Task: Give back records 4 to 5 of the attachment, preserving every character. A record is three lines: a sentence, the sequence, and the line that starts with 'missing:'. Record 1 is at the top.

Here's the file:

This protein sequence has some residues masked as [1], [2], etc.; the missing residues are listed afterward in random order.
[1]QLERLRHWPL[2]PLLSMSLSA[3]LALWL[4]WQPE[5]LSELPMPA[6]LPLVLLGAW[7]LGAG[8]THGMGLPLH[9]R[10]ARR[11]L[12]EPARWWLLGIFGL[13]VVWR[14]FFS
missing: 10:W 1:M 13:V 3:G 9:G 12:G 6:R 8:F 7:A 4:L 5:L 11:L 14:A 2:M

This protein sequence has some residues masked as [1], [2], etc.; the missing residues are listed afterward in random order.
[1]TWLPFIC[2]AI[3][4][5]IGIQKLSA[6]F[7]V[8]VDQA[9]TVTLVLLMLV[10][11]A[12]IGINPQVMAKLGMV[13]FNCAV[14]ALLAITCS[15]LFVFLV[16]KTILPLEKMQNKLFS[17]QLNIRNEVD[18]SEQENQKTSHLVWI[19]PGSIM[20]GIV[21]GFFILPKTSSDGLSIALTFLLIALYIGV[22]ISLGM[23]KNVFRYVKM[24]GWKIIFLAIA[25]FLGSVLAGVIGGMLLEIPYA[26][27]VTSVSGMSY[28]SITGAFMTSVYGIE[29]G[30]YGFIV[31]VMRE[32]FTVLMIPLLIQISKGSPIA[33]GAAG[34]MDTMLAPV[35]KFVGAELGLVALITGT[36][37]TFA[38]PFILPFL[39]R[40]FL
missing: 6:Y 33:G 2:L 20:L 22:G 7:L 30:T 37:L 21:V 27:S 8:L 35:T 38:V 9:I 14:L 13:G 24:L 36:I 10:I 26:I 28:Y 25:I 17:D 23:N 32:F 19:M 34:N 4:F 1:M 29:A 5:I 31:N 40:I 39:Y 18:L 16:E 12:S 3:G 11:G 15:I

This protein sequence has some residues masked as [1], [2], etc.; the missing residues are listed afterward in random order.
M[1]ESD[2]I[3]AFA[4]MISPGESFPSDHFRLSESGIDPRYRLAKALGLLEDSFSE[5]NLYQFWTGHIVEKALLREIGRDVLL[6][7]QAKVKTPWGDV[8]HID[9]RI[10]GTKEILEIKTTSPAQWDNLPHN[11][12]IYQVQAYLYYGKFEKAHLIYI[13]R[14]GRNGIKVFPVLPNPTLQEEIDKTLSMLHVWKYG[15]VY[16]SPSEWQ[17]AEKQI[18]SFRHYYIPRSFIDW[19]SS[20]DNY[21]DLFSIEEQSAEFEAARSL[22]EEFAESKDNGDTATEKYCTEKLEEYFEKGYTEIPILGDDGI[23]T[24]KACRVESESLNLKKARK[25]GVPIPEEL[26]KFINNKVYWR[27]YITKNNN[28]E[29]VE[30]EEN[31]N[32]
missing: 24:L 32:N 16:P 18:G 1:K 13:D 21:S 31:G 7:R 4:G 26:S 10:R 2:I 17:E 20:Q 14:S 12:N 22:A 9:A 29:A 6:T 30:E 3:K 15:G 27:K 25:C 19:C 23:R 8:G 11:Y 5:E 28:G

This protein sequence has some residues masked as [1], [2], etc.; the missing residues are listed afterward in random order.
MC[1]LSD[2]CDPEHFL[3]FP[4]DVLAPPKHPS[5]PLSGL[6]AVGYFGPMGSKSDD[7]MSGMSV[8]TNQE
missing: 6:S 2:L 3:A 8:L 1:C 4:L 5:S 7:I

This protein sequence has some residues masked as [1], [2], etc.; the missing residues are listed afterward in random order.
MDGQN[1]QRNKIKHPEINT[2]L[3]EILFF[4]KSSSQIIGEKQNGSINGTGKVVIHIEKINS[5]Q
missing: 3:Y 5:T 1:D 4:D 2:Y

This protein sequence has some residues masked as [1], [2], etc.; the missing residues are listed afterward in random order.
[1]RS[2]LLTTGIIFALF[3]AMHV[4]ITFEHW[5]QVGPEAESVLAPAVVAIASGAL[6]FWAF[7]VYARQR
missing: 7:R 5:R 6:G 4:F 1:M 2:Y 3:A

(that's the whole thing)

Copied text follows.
This protein sequence has some residues masked as [1], [2], etc.; the missing residues are listed afterward in random order.
MC[1]LSD[2]CDPEHFL[3]FP[4]DVLAPPKHPS[5]PLSGL[6]AVGYFGPMGSKSDD[7]MSGMSV[8]TNQE
missing: 6:S 2:L 3:A 8:L 1:C 4:L 5:S 7:I

This protein sequence has some residues masked as [1], [2], etc.; the missing residues are listed afterward in random order.
MDGQN[1]QRNKIKHPEINT[2]L[3]EILFF[4]KSSSQIIGEKQNGSINGTGKVVIHIEKINS[5]Q
missing: 3:Y 5:T 1:D 4:D 2:Y